The third round of the serological survey conducted on 17,409 participants suggests that prevalence of antibodies against Covid-19 was higher in participants having diabetes mellitus (DM) comorbidity as compared to participants without it. The data was shared by the state health department in a report submitted to the Delhi High Court this week.
As per data shared by the state health department, 793 out of the total participants had diabetes mellitus, and when tested, 29.1% of them turned out to be IgG positive, indicating the presence of antibodies against Covid-19. Among the 15,022 participants who did not have diabetes mellitus, the antibodies were found in 24.1% of them.
Diabetes mellitus is a disorder in which the body does not produce enough or respond normally to insulin, causing blood sugar (glucose) levels to be abnormally high.
Patients with hypertension had a higher seroprevalence compared to those without the comorbidity, but the difference was not statistically significant. In September, 1,556 people with influenza-like-illness (ILI) were tested, out of which 424 (27.2%) were found to have the presence of IgG antibodies against the 14,753 people who did not have ILI. Similarly, 671 of the participants had hypertension and 26.1% of them were found to have antibodies against Covid-19.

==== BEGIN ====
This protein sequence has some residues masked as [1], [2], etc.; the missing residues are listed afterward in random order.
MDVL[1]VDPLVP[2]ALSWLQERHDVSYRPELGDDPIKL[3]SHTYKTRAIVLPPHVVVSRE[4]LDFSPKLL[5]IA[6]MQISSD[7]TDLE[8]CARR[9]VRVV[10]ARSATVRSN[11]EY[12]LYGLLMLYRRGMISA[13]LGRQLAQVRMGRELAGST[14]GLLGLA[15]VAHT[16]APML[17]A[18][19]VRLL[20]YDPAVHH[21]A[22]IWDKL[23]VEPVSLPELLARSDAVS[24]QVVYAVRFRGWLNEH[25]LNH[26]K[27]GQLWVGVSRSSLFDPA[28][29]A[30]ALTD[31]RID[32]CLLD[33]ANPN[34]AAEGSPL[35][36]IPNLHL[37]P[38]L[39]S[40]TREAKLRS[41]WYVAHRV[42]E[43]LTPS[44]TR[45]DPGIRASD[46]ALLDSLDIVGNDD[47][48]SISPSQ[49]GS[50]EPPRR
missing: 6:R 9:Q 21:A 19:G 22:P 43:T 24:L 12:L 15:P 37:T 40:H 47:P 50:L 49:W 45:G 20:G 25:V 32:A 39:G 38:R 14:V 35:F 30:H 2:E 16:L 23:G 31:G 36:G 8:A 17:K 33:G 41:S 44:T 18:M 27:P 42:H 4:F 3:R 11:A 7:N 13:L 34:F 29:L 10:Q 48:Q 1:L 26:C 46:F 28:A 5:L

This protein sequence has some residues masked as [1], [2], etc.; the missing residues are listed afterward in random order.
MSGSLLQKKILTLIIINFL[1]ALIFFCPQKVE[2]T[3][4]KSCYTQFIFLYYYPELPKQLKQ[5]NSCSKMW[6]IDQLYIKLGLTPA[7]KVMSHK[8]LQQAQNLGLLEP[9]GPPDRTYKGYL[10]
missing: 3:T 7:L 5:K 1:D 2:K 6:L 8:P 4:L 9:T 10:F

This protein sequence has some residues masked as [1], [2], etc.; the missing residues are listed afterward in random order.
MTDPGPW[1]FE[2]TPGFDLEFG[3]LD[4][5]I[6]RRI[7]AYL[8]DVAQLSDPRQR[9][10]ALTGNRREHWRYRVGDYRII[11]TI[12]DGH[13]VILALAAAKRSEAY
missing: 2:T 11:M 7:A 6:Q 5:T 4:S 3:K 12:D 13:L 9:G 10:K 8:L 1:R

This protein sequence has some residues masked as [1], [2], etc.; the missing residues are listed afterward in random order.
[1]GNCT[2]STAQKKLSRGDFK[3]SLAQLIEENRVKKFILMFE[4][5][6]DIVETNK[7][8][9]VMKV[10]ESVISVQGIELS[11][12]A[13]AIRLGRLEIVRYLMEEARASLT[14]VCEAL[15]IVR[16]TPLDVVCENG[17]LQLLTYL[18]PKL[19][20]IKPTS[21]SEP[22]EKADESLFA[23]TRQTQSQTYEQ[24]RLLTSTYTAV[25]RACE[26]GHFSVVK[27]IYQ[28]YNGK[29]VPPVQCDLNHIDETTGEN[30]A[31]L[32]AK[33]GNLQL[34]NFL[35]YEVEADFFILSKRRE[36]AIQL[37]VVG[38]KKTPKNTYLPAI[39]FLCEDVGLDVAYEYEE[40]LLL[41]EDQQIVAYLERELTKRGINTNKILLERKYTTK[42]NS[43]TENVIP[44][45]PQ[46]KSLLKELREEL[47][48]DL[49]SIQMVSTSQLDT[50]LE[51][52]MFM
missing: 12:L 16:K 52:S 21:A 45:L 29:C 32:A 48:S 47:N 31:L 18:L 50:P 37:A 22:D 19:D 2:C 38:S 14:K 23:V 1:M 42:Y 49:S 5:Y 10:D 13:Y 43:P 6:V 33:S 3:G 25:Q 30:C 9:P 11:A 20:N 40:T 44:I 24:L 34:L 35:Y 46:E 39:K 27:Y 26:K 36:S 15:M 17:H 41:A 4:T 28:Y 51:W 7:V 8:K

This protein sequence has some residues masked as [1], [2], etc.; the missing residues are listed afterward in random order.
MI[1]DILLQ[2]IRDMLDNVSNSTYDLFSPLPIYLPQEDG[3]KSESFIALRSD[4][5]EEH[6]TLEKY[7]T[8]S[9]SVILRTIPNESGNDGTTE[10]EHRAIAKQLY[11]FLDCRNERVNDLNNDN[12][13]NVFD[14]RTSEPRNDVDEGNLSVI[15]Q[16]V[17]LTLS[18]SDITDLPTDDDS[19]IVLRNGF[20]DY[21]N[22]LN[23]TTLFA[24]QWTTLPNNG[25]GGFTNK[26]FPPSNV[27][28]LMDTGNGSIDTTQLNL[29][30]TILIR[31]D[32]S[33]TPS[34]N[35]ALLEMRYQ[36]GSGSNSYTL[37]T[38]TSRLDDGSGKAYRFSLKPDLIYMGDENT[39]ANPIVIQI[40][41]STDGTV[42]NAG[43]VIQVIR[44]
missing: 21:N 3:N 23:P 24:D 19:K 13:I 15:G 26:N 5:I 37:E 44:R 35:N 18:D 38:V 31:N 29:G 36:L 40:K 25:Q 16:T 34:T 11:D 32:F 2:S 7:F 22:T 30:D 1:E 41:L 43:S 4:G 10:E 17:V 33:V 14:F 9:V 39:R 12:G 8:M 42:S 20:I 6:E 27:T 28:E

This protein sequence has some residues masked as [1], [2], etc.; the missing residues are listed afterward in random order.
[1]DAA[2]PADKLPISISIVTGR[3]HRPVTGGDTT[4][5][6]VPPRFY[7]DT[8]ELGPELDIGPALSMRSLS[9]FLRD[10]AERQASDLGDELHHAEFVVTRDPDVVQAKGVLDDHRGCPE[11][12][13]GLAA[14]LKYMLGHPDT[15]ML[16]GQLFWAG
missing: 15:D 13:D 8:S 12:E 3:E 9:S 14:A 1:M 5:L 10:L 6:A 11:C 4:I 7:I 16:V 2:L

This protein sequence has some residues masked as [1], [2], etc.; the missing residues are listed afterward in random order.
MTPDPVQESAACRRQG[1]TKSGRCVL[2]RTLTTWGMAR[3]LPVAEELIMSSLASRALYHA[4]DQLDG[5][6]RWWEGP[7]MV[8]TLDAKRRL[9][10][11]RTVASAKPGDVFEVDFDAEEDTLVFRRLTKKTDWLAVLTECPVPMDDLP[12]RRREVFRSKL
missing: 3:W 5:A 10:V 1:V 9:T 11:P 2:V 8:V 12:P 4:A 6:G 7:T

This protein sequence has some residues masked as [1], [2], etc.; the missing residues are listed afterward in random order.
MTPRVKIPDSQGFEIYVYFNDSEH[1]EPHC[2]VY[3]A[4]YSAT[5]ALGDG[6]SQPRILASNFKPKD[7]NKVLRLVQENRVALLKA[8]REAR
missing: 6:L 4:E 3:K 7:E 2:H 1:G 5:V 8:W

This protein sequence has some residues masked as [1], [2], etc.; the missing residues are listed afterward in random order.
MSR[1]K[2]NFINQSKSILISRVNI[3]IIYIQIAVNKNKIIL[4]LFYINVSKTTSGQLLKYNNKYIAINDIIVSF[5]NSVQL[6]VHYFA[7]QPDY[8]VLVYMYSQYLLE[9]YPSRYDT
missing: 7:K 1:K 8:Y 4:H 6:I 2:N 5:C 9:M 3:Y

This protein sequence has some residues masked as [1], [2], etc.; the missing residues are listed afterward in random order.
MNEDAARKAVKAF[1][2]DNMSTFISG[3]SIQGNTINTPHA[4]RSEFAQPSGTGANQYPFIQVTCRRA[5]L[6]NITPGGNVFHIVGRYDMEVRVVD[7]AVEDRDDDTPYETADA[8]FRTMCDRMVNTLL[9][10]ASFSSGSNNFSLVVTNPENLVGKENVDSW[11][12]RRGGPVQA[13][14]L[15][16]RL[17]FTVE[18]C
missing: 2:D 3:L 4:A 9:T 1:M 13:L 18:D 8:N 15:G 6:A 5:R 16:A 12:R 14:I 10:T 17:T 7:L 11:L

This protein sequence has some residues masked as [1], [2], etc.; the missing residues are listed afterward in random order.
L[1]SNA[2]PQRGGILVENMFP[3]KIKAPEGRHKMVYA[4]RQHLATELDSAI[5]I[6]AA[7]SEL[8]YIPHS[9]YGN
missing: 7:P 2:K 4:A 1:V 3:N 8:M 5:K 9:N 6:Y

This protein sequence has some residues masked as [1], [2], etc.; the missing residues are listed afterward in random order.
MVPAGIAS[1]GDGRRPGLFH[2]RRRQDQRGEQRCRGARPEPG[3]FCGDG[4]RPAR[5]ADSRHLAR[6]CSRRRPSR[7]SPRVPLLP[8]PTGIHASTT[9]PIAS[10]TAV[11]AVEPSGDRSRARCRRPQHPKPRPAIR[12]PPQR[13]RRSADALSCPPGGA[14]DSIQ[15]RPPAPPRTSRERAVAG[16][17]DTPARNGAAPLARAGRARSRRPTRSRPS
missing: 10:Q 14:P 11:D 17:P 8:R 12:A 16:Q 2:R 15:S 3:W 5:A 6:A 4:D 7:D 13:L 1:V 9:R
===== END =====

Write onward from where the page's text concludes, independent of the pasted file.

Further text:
Patients with ILI symptoms had higher seroprevalence compared to those without ILI symptoms in all three rounds. In the latest round, meanwhile, 25% of those who had antibodies did not have ILI symptoms. “This highlights the asymptomatic status of many participants who had contracted the SARS-Cov-2 infection” said a senior health official.
The third round of the survey, conducted in the first week of September, stated that the city’s overall seroprevalence has fallen from around 29.1% in August to 25.1% in September.
The first round of this exercise, conducted between the last week of June and first week of July, had detected antibodies in about 23% of the volunteers, while the second survey results suggested a seroprevalence of 29.1% — an increase of disease spread among the population.
The difference between the first two and the third survey was that the former were carried out by sampling at the district level, and the third saw samples collected from 272 MCD wards and four divisions each of NDMC and Delhi Cantonment Board. “The third survey was much more representative of antibodies prevalence at population level,” a Delhi government spokesperson said.
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